John B. Watson
John B. Watson (1878-1958) was an American psychologist and the founder of behaviorism. Born in South Carolina, Watson eventually studied under John Dewey at the University of Chicago, earning a Ph.D. in 1903. In 1908, he began teaching at Johns Hopkins University, a position he held until 1920. Paper Masters can compose a custom written research paper on John B. Watson that follows your specific guidelines.
Watson's Behaviorist Manifesto
In 1913, Watson published an article that became known as the "Behaviorist Manifesto." In it, he described his new theories that described behaviorism as an experimental branch of psychology. The goal was to be able to predict behavior. Much of Watson's work was influenced by the writings and experiments of the scientist Ivan Pavlov, famous for his experiments on dogs.
Behaviorism, as a branch of psychology, focuses on the following:
- External behaviors of individuals rather than their internal psychological makeup and motivations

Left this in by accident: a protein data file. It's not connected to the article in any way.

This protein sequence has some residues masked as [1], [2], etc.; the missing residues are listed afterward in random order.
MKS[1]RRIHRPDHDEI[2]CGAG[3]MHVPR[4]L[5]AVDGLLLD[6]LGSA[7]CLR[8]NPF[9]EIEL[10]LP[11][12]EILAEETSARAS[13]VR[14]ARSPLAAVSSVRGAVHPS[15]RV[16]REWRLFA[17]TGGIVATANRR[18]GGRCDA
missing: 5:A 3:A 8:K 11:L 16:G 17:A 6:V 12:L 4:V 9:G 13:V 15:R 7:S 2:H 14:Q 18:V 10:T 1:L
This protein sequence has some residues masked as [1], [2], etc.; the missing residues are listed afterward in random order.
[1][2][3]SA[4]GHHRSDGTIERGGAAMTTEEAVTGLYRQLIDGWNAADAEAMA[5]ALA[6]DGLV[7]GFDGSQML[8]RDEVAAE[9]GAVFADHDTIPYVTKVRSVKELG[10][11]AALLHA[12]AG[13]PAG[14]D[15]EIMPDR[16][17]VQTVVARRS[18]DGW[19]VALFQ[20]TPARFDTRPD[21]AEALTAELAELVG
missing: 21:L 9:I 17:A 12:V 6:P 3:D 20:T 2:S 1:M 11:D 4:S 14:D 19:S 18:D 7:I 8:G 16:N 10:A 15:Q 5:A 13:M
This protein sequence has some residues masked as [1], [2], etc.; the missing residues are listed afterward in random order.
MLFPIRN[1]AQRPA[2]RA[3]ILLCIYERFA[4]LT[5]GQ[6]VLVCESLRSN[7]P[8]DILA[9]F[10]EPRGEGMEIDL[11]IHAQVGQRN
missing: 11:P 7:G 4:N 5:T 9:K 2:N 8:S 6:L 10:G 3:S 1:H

- Watson believed that consciousness could not be studied
- Watson asserted that psychology should not concern itself with the mind, only behaviors
In 1928, Watson published Psychological Care of Infant and Child, co-written with his wife. In it, he proposed that children be treated like small adults and warned against providing too much love and affection. In an experiment called the "Little Albert" experiment, Watson was able to instill fear of a white rat into a child through conditioning. This experiment has remained one of the most controversial in the history of psychology.